Holly EtchegaryAssociate Professor of Clinical Epidemiology PhD
Community Health and Humanities Clinical Epidemiology
Faculty of Medicine, M4M210
Faculty of Medicine, M4M210
|Teaching and Research
My primary teaching responsibilities are in the Diploma and thesis-based graduate programs of Clinical Epidemiology where I teach courses focused on clinical research design and analysis, as well as patient oriented research and practice. I contribute regularly to other core courses (e.g., epidemiology) and graduate seminars. I am also an active contributor to both the Undergraduate and Postgraduate Medical School curriculum at Memorial through student and resident mentoring for research projects and in the delivery of a research design workshop for the first year undergraduate class. As part of my teaching responsibilities, I deliver the only graduate credit course on patient oriented research in Canada, developed to build capacity in this growing area of research and fill a void in the elective offerings of Clinical Epidemiology. I regularly supervise graduate students at both the Masters and PhD levels, in addition to undergraduate medical students and medical residents, across a variety of health research areas. I am always happy to hear from students with an interest in my research areas.
I am an Interdisciplinary Scientist. As such, my scholarly activity is highly interdisciplinary and focuses broadly on GE3LS (Genetics, Ethical, Environmental, Economic, Legal and Social Issues), the psychosocial impact of inherited disorders, patient and public engagement with genomics and health research more broadly, as well as health services research. I am often invited to join large research grants as a co-investigator to contribute a missing perspective (usually psychosocial GE3LS and more recently, expertise in patient oriented research). For example, on two of the most recent large CIHR grants with which I am involved, I am the patient engagement lead and contribute heavily to developing and coordinating patient and public engagement activities.
Many of my recent presentations and publications are co-created with students and patient partners as I am committed to building research and scientific capacity in these groups. The research on which I am currently working is twofold. One looks at patient and public engagement with genomic sequencing and is exploring public perceptions and concerns around informed consent models, the return of sequencing findings, and sequencing decisions with a goal to informing how this new technology can be implemented in our province. The other involves health services research across several areas including the reduction of low value care, the implementation of interventions to improve wait times in the emergency room, and exploring new models of providing ongoing care to families affected by hereditary cancers.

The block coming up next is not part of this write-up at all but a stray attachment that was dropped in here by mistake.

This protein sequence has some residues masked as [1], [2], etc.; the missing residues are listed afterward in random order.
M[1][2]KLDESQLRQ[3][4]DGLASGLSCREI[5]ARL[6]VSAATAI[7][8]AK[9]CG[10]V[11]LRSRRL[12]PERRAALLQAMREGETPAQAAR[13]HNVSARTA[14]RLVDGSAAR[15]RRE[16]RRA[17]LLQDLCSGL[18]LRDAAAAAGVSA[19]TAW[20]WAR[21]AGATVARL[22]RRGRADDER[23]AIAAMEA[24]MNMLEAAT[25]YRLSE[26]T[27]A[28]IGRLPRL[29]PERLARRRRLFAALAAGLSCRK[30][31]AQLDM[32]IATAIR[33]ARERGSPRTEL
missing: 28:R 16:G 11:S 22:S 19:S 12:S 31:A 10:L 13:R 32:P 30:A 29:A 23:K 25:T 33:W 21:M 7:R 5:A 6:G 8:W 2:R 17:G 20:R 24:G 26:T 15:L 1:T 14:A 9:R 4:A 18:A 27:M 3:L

Etchegary H, Winsor M, Power A, Simmonds C. Public engagement with genomic medicine: A summary of town hall discussions. J Community Genet 2021;12(1):27-35.
Pullman D, Etchegary H. Ethical, legal and social issues in clinical genetics research. Invited paper, Methods in Molecular Biology, 2021; 65-82. [In Patrick S. Parfrey and Brendan J. Barrett (eds.), Clinical Epidemiology: Practice and Methods, Methods in Molecular Biology, vol. 2249, https://doi.org/10.1007/978-1-0716-1138-8_5.]
Etchegary H, Power A. Your data, your choice. A Design Jam on modernizing consent to unlock health in 2020. Report prepared for the Office of the Privacy Commissioner of Canada. Video: Your data, your choice
Etchegary H, Wilson B, Rahman P, Simmonds C, Pullman D. Public interest in whole genome sequencing and information needs: An online survey study. Personalized Medicine 2020; 17(4):283-293.
Vat E, Davidge B, Goould S, Warren M, Porter N, Etchegary H. Evaluating patient engagement in research: a participatory evaluation approach. Res Involv Engage 6:39; 2020.
Furlong B, Aubrey-Bassler K, Etchegary H, Pike A, Darmonkow G, Hall A. Patient Education Materials for Non-specific Low Back Pain and Sciatica: a Protocol for a Systematic Review and Meta-Analysis. BMJ Open, 2020; 10(9): e039530
Subramonian A, Smith D, Dicks E, Dawson L, Boragonkar M, Etchegary H. Universal tumor screening for Lynch syndrome: perspectives of patients regarding willingness and informed consent. Personalized Medicine 2020; 17(5):373-87.
Abhyankar S, Etchegary H. Rolling out genomic screening. The Newfoundland and Labrador
Public Advisory Council on Genomics (PACG). BMJ Partnership in Practice 2019; 12(17): Open Access https://blogs.bmj.com/bmj/2019/12/17/rolling-out-genomic-screening/
Mike Warren, Toni Leamon, Amanda Hall, Laurie Twells, Catherine Street, Allan Stordy, Kakali Majumdar, Lorraine Breault, Kirsten Fiest, Jananee Rasiah, Maria Santana, Holly Etchegary.
The role of patient and family advisory councils in health research: Lessons from two provincial councils in Canada. Journal of Patient Experience, 2020 Open Access: https://doi.org/10.1177%2F2374373520909598
Dicks E, Pullman D, Kao K, MacMillan A, Logan G, Simmonds S, Etchegary H. Universal
tumor screening for Lynch syndrome: Perceptions of Canadian pathologists and genetic counselors of barriers and facilitators. Open Access Cancer Medicine 2019; 8(7):3614-22.
Factors influencing surgical treatment decisions for breast cancer: A qualitative exploration of surgeon and patient perspectives. Elizabeth Dicks, Rebecca Roome, Joanne Chafe, Erin Powell, Farah McCrate, Charlene Simmonds, Holly Etchegary. Open Access Current Oncology 2019; 26(2): e216-25.